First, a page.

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School lunches embrace better nutrition
Restaurants in King County are scrambling to rid menus of trans fats since the county issued a ban on their use this summer.
The ban will be effective Feb. 1, 2009.
In Federal Way schools, however, nutrition services officials are breathing a sigh of relief. Although the ban doesn't apply to school districts, most King County districts are making an effort to comply.
A summer inventory of the menu and ingredients of school lunches in Federal Way revealed minimal trans fats, said Edith Rice, assistant director of nutrition services.
"I was really shocked," Rice said. "I thought they'd be in everything and we'd only be able to serve lettuce or something."
"We found out that our stuff basically doesn't have trans fats to begin with," she said.
The only items found with any significant trans fats were margarine and shortening, Rice said. A few other items had minimal amounts of trans fats less than a half percent.
As for the shortening and margarine, kitchen staff are mixing it with new products free of trans fats so that the items don't go to waste. They plan to eliminate their supply in the next few weeks, Rice said.
Trans fat has been identified by health officials as a cause of obesity and heart disease, according to the Food and Drug Administration (FDA). Trans fat is made when manufacturers add hydrogen to vegetable oil, increasing the shelf life and flavor of foods containing the fat.
Trans fats, sometimes called partially hydrogenated oils, are often found in vegetable shortenings, margarine, crackers, cookies, snack foods and other items.
Rice said the Federal Way School District constantly works to provide healthy food for students. All King County districts follow nutritional standards set forth by the National School Lunch Program.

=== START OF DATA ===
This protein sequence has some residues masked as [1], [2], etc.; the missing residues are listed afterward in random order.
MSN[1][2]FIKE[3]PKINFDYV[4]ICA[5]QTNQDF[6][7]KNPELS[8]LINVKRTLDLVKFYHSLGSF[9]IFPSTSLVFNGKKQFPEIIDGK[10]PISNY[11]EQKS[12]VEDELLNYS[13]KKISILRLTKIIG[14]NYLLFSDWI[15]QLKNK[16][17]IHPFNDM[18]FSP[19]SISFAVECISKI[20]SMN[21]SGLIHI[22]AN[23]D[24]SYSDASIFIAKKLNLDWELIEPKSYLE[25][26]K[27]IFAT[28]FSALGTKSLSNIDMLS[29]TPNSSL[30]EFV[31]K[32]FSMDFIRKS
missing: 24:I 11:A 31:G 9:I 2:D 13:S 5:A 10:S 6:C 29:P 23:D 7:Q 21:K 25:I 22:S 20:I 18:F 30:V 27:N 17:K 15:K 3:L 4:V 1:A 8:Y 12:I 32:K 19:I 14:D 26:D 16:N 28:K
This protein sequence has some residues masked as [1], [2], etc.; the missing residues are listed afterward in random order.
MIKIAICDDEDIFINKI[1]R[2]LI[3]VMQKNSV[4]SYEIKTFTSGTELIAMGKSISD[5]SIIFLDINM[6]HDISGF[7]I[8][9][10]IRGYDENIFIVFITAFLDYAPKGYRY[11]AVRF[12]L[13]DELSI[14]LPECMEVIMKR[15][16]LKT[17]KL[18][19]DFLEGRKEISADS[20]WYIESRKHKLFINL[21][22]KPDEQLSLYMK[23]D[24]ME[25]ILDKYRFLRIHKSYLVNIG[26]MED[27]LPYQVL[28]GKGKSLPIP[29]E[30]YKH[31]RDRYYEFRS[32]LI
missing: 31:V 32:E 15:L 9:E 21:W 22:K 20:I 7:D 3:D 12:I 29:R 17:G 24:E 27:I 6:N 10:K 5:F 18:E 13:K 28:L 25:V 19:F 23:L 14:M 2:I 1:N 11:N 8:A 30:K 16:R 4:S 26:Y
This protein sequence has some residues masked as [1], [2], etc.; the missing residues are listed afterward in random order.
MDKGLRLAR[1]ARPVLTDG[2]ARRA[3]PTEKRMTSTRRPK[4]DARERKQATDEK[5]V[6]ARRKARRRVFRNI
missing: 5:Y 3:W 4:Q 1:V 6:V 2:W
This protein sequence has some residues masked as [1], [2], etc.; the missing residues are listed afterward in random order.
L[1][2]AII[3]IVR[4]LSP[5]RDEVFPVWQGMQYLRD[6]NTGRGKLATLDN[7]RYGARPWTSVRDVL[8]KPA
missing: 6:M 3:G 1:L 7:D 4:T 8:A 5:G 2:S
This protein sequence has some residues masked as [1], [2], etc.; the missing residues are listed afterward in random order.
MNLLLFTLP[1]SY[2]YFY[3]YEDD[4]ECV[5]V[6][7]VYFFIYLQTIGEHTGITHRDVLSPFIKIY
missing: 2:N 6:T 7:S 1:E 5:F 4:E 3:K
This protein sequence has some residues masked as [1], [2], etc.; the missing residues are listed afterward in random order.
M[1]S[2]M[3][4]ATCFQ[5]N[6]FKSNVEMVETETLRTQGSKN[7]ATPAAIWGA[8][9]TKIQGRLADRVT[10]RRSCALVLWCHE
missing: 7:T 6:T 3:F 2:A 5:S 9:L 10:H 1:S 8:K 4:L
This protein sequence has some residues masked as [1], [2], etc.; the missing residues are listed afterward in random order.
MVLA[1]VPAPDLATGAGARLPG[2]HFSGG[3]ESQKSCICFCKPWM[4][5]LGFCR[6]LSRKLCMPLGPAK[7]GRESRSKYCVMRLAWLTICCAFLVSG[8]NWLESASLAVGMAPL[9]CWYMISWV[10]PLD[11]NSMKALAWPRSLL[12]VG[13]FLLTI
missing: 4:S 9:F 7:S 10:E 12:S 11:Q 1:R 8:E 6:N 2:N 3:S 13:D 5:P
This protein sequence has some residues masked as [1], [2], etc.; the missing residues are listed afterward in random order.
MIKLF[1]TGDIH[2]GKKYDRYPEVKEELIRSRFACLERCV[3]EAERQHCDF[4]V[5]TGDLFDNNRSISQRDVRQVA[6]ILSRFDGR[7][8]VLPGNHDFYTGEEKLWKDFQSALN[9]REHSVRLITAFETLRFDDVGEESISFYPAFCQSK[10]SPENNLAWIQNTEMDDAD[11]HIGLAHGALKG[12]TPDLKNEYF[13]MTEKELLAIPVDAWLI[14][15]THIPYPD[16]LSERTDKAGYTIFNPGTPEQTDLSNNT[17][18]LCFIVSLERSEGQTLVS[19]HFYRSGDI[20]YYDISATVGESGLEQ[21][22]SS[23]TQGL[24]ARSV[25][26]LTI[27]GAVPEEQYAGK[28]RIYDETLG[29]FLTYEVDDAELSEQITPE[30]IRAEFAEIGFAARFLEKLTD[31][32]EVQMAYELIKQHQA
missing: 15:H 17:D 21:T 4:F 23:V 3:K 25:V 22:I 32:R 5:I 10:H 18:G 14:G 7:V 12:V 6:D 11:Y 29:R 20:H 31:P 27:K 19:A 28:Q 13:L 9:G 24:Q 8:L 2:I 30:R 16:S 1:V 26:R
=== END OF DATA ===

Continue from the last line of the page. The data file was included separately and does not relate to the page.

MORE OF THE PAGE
In Federal Way, kitchen officials aim to monitor products and portion sizes of school lunches. There are plenty of fresh fruit and vegetable offerings, Rice said. Whole wheat rolls are served and whole wheat is added to the pizza dough. The students haven't noticed, Rice said.
"Once they find out the food's good for them, they won't eat it," she joked.
Mary Asplund, nutrition services director, said school lunches are the healthiest and most affordable choice for students. Her daughter, now in college, ate school lunches throughout her school years.
"I knew that by sending her to eat with the school lunch program, she would be getting a very well rounded meal," Asplund said. "She's nice and slender and fit, and I knew that I wouldn't be able to pack a similar lunch for her at the same cost, with all of the nutrients that are needed."
School lunches range from $2 to $2.50.
Contact Margo Horner: firstname.lastname@example.org or (253) 925-5565.
The average elementary school lunch contains 680 calories composed of the following:
30 percent calories from fat and 10 percent calories from saturated fat
16 percent calories from protein
55 percent calories from carbohydrates.
Source: Federal Way School District nutrition services department. Data for secondary schools was unavailable due to larger selection and ala carte choices.